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Former Member

Why Final Classes are used in ABAP

Hi Everyone,

Can you tell me why we declare a class as Final in ABAP? I have given the answer that -A class is declared Final if I don't want that class to be extended(Inherited). But this answer doesn't satisfy the interviewer. He insisted to know -What is the purpose for not extending the class? Why we need to declare a class as Final. So please can someone give me more satisfying or real-time example of " Why we declare a class as Final In ABAP" ?

Thanks in advance-


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4 Answers

  • Best Answer
    Posted on Jan 05, 2013 at 10:10 PM

    Hello Amitanshu,

    inheritance is both powerful and dangerous [9]. We should use FINAL to prevent abuse.

    Because of its power, we tend to use inheritance as a powerful macro (so called implementation inheritance) just for DRY. But if the subclass is not a problem domain specialization (a subtype) of the super class (LSP [1] / [2]), this will lead to non intuitive errors, like a circle is not an ellipse ([3], [4], [5]).

    SAP recommend ([6], [7] : -broken links- defensive programming) to declare your classes FINAL by default. If you are really defensive, you will be using composition over inheritance more often.

    The circle/ellipse example: instead of creating a subclass of ellipse, you subclass both circle and ellipse from an abstract geometric object class. To force this decision in future code maintenance, the implementation of both circle and ellipse classes is set to FINAL.

    In this case, FINAL is used to indicate a design choice: subclass the geometric object abstract class instead.



    [6] ABAP Programming Guidelines by Horst Keller

    [9] Testing Object-Oriented Systems - Models, Patterns, and Tools, by from Binder, R.

    chap. 4.2.3

    Inheritance weakens encapsulation, creating a bug hazard similar to global data [..] Deep and wide inheritance hierarchies can defy comprehension, leading to bugs and reducing testability.[..]

    Inheritance can be used to implement specialization relationships or as a programming convenience as an unusually powerful macro substitution.

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    Former Member
    Posted on Jan 05, 2013 at 08:27 PM

    Hi Amitanshu,

    Hmmm.. Good question. Given that you already know the properties of a final class, I need not explain again on its properties.

    However, Many a times , we study (including myself!) OO concepts without understanding on how they could be actually applied in the real world.

    Ok, One thought about final classes that come to my mind is that, A Final class declred as abstract is not logical, as instance methods cannot be used.

    Hence, a Final class is always to be instantiated.So , lets say you have an inheritance hierarchy, within the inheritance hierarchy, you would typically want to ensure to not instatiate the Super classes, rather instantiate the concrete(final) subclasses only. In such a scenarion, you could have the super classes defined as abstract and the concrete one's as final, thereby preventing instantiation of the super class because an abstract class cannot be instantiated.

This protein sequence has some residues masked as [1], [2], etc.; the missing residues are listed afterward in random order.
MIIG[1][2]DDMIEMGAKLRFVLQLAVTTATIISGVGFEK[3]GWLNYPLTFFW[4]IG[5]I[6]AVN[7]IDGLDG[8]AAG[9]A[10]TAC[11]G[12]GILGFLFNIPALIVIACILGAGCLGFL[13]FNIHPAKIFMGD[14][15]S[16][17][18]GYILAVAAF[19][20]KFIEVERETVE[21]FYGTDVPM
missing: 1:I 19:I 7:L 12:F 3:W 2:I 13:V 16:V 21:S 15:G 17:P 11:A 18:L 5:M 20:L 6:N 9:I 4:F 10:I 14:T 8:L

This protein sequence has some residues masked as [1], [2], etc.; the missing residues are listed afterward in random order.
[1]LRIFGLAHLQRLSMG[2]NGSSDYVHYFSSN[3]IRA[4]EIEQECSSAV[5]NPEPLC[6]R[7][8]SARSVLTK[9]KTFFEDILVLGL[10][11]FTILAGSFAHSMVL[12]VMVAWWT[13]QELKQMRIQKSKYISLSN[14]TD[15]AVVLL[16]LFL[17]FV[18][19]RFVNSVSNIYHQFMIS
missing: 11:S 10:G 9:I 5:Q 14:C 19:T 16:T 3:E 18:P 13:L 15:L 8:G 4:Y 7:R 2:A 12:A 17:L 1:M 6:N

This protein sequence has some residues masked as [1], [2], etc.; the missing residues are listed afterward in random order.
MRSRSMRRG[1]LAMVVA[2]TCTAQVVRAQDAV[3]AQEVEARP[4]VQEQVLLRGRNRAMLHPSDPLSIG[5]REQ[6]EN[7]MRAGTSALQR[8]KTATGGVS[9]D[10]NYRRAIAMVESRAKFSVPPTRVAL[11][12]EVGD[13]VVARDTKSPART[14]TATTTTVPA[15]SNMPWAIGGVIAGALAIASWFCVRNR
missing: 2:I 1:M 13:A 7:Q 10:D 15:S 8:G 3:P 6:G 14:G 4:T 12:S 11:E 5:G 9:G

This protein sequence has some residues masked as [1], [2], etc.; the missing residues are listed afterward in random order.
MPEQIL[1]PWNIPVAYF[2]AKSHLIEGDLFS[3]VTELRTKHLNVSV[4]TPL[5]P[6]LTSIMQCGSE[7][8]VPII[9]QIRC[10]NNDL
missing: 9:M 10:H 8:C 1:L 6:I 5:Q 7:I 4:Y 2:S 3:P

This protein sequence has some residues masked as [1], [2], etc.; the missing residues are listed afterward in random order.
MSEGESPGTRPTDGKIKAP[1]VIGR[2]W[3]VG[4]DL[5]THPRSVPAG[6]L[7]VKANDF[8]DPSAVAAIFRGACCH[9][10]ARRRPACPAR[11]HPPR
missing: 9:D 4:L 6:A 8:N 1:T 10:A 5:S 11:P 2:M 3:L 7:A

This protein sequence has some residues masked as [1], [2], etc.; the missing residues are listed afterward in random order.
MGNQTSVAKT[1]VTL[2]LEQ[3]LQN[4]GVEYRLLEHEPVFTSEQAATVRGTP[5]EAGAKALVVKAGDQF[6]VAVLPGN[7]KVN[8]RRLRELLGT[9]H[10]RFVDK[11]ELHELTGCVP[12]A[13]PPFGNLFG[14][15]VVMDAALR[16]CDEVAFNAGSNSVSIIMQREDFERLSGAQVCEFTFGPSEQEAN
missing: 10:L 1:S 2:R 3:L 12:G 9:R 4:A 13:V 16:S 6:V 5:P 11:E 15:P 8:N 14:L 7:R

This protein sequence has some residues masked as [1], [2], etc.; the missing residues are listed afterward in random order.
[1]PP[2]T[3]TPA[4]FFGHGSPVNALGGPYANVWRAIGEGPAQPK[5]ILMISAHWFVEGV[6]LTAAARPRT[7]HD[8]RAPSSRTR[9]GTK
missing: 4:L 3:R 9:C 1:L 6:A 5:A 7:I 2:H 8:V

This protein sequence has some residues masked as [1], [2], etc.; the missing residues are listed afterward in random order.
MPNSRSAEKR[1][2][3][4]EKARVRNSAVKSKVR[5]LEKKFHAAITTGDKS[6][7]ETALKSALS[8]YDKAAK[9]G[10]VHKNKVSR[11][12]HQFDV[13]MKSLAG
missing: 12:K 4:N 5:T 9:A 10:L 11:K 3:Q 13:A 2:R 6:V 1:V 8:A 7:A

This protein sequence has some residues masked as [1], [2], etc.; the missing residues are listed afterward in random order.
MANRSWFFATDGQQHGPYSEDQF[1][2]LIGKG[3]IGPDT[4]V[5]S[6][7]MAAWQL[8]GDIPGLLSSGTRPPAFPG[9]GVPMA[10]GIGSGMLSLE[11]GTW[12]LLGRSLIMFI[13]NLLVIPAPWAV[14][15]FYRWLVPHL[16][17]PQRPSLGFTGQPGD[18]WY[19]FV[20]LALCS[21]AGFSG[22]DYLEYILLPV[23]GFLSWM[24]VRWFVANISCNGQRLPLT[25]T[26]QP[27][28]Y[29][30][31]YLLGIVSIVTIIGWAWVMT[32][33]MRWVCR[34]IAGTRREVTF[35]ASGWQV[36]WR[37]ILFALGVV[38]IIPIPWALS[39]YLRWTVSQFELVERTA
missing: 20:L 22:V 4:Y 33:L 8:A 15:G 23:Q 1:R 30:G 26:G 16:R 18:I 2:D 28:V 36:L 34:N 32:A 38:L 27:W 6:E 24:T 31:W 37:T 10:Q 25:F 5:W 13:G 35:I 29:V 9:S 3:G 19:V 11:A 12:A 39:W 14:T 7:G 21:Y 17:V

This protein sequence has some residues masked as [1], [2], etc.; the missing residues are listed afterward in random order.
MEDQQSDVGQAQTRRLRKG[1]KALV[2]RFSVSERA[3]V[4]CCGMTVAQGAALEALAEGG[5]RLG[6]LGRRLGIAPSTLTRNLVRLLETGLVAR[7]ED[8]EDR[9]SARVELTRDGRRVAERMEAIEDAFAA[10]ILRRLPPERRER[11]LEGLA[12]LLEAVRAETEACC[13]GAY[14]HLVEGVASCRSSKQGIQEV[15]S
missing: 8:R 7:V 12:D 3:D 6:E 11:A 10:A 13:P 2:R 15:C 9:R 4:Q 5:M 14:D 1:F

A typical example : The inheritance hierarchy of a Vehicle.

    Vehicle-->Car-->Sedan-->Fod-->Fod X1 (🤪)etc. Now, the final class is the Fod X1, you dont want to instantiate a Car object or a Sedan object as it certainly is not logical, hence you typically define them as abstract and only the Fod X1 as final, which makes sense. Also you cannot inherit another variant from Fod X1 . In the above hierarchy, the only (tangible)object that can be logically instantiated is the Fod X1. .

    You can also see this in the SAP environment, a typical example is the class CL_SALV_TABLE, which is final. If you notice , all the classes in the hierarchy above CL_SALV_TABLE are all abstract, CL_SALV_MODEL_LIST,CL_SALV_MODEL_BASE ...and so on. You would not want to iinstantiate an object of CL_SALV_MODEL_LIST , as it is just an abstraction and CL_SALV_TABLE is the final product of all the abstractions combined.

    Do correct me if I am missing anything.



    Message was edited by: Venkat Gowrishankar

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  • Posted on Jan 05, 2013 at 12:00 PM


    See u r partially right.

    If u do not want that,anyone change or override the functionality of that class,u can declare it as final.

    as u r telling it can not be inherited further also,it is also right.

    A final class can not be redefined further.

    Lastly if only a method of class is final,then that class can be inherited but that method can not be re defined.

    there r many example of FINAL CLASS IN websites.

    please search for example.

    Hope I am little bit clear to u.



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    Former Member
    Posted on Jan 05, 2013 at 12:26 PM


    creating a class as a final means you can stop polymorphism. A class that is defined as final class can not be inherited further. All Methods of a final class are inherently final and must not be declared as final in the class definition. Also, a final method can not be redefined further.
    If only a method of a class is final then that class can be inherited but that method cannot be redefined.



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